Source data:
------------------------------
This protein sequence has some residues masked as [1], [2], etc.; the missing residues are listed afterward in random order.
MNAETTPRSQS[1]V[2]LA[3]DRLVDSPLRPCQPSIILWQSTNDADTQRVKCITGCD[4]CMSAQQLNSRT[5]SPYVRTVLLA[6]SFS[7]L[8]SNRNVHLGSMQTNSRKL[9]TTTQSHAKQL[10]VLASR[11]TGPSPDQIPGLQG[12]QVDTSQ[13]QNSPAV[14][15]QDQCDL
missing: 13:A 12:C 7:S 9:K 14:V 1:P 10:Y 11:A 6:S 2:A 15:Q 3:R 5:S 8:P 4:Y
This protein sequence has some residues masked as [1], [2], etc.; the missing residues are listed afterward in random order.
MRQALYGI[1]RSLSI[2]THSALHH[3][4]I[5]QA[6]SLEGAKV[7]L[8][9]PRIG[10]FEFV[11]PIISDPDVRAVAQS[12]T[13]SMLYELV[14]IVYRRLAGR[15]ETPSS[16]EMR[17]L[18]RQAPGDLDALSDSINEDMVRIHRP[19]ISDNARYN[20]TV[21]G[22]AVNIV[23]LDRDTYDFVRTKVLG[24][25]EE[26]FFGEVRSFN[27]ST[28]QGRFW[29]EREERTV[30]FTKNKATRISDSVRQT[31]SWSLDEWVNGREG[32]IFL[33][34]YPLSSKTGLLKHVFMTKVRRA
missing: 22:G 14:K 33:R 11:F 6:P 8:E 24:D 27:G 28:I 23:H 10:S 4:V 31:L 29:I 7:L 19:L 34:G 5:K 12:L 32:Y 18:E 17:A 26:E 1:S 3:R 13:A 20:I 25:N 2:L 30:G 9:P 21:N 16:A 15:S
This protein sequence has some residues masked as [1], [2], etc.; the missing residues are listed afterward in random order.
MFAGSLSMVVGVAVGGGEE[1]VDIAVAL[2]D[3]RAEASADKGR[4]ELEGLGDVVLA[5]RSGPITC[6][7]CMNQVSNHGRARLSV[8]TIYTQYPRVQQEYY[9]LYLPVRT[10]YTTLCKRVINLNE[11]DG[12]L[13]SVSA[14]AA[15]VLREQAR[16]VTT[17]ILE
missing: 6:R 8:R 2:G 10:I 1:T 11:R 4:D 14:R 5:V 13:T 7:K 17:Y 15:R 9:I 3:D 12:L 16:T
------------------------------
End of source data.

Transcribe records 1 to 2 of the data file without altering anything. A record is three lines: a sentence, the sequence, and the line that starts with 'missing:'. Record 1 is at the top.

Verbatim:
This protein sequence has some residues masked as [1], [2], etc.; the missing residues are listed afterward in random order.
MNAETTPRSQS[1]V[2]LA[3]DRLVDSPLRPCQPSIILWQSTNDADTQRVKCITGCD[4]CMSAQQLNSRT[5]SPYVRTVLLA[6]SFS[7]L[8]SNRNVHLGSMQTNSRKL[9]TTTQSHAKQL[10]VLASR[11]TGPSPDQIPGLQG[12]QVDTSQ[13]QNSPAV[14][15]QDQCDL
missing: 13:A 12:C 7:S 9:K 14:V 1:P 10:Y 11:A 6:S 2:A 15:Q 3:R 5:S 8:P 4:Y
This protein sequence has some residues masked as [1], [2], etc.; the missing residues are listed afterward in random order.
MRQALYGI[1]RSLSI[2]THSALHH[3][4]I[5]QA[6]SLEGAKV[7]L[8][9]PRIG[10]FEFV[11]PIISDPDVRAVAQS[12]T[13]SMLYELV[14]IVYRRLAGR[15]ETPSS[16]EMR[17]L[18]RQAPGDLDALSDSINEDMVRIHRP[19]ISDNARYN[20]TV[21]G[22]AVNIV[23]LDRDTYDFVRTKVLG[24][25]EE[26]FFGEVRSFN[27]ST[28]QGRFW[29]EREERTV[30]FTKNKATRISDSVRQT[31]SWSLDEWVNGREG[32]IFL[33][34]YPLSSKTGLLKHVFMTKVRRA
missing: 22:G 14:K 33:R 11:F 6:P 8:E 24:D 27:G 28:I 23:H 10:S 4:V 31:L 29:I 7:L 19:L 34:G 5:K 12:L 32:Y 18:E 17:A 26:E 1:S 3:R 13:A 20:I 25:N 2:L 30:G 9:P 21:N 16:A 15:S